1. Every shardable database (Cassandra, Dynamo, BigTable) has to worry about hot spots. Picking a UUID as a partition key is only step one. What happens if one user is a huge majority of your traffic? All of their reads/writes are going to a single partition and of course you are going to suffer from performance issues from that hot spot. It becomes important to further break down your partition into synthetic shards or break up your data by time (only keep a day of data per shard). BigTable does not innately solve this, they may deal better with a large partition but it will inevitably become a problem.
2. Some people are criticizing the choice of NoSQL citing the data size. Note you can have a small data size but have huge write traffic. An unsharded RDBMS will not scale well to this since you cannot distribute the writes across multiple nodes. Don't assume just because someone has a small data set they don't need to use NoSQL to deal with their volume
Yeah, but the issue with DynamoDB seems to be bursts of access triggering "throughput exceptions" caused a very static bandwidth allocation which is going down with the number of shards and not so graceful handling of overload situations.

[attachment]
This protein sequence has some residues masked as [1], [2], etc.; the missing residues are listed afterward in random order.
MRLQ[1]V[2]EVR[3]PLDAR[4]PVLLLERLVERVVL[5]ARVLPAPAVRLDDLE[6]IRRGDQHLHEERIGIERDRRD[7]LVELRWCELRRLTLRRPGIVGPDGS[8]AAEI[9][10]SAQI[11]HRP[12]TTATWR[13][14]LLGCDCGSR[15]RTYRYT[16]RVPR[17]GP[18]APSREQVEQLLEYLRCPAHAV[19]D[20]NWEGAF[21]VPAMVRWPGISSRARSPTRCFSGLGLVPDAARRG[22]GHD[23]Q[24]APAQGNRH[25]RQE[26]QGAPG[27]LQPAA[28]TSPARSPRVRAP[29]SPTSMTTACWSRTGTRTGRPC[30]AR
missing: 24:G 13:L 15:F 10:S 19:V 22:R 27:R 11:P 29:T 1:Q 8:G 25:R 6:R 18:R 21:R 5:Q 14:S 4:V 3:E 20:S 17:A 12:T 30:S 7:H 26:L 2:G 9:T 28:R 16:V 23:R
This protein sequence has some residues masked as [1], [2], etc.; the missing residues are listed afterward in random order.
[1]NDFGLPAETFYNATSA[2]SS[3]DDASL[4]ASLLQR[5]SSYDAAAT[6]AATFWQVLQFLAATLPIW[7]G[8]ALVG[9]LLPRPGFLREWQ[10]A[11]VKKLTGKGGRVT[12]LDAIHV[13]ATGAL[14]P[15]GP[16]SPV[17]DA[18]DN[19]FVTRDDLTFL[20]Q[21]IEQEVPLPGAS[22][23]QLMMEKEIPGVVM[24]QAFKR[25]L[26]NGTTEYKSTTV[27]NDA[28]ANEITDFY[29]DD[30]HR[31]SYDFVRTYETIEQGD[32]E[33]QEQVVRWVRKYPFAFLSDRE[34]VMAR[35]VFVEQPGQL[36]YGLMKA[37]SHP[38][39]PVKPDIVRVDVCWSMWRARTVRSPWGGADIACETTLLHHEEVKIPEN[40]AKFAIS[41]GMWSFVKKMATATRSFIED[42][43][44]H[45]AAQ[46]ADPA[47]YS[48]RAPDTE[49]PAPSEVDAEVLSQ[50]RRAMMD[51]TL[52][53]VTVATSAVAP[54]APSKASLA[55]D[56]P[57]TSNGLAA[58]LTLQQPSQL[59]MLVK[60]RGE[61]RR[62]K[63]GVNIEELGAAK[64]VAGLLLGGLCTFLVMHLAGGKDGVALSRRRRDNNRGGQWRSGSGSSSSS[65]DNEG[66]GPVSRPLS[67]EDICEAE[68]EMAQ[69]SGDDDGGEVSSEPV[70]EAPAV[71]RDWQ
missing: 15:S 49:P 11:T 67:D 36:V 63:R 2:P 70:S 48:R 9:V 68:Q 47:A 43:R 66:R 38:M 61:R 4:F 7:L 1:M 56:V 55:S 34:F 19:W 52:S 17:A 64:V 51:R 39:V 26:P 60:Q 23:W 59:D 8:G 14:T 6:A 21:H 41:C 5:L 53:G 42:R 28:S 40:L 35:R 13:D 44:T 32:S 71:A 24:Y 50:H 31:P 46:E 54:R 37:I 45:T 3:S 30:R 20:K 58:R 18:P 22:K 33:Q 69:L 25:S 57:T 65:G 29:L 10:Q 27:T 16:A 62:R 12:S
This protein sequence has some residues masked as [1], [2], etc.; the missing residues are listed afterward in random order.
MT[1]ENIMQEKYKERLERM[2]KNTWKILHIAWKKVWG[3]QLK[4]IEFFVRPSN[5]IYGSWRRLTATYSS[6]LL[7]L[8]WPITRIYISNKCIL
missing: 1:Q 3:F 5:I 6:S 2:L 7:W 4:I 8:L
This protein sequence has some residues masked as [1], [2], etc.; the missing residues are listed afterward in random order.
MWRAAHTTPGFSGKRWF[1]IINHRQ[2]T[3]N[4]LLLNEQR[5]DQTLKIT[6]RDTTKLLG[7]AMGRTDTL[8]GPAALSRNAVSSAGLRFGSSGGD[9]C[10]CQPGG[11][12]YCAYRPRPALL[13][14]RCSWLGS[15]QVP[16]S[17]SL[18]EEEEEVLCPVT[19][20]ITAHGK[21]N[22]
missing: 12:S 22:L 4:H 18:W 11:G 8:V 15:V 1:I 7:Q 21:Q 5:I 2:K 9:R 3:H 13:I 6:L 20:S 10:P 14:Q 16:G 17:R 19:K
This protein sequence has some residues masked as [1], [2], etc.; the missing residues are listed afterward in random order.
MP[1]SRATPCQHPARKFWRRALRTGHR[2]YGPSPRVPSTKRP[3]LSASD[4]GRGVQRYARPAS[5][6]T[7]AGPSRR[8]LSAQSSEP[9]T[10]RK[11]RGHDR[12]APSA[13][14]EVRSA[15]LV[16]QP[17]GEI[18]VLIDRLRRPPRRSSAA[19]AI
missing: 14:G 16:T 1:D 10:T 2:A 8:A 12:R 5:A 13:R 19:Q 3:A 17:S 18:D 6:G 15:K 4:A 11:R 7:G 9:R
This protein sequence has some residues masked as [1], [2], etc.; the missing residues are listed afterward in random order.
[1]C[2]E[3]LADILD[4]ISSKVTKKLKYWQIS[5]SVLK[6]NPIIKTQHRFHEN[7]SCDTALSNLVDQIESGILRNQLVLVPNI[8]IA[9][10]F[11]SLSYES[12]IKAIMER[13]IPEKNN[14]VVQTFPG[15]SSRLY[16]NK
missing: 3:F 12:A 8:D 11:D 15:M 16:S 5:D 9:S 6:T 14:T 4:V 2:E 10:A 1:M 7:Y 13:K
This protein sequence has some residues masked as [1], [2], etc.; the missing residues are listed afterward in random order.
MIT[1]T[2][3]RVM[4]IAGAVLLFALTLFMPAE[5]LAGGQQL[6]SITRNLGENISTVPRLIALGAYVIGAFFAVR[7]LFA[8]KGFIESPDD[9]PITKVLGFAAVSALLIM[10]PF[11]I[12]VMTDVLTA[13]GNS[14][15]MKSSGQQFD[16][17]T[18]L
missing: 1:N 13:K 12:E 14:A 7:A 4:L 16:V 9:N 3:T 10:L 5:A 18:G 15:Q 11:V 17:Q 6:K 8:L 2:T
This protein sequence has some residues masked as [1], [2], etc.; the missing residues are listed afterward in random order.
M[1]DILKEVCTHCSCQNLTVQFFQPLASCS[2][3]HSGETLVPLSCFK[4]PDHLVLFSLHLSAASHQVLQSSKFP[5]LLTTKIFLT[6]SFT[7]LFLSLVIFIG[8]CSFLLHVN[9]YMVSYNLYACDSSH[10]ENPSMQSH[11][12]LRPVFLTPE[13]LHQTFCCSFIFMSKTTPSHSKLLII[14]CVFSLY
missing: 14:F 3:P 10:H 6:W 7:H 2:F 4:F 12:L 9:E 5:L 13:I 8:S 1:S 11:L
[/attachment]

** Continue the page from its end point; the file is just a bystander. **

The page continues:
It is imho. an anti-pattern to split up the bandwidth like they do. It negates the multiplexing gain for no good reason except a rigid control model.
/s is I hope self evident
Only seriously for my purposes, the use I get from the typical article on databases which I find is linked to from HN, is a reverse index to the better discussions, long after the discussion is off the front page here.
I'm merely a little confused about the fact that widespread consternation of the quality of geek journalism for programmers is not much more than merely a occasional mention or moan.
Genuinely is a good dose of cynicism in force, which is invisible to me?
I understand that when I see a story about science intended for a general audience, then HN is likely to become home to much greater detail and depth in discussion.
But with a subject line arguing generalised conclusion from a subject matter of database architecture?
Sometimes I think that I'm confused about whether I'm supposed to be confused about the point of the TFA.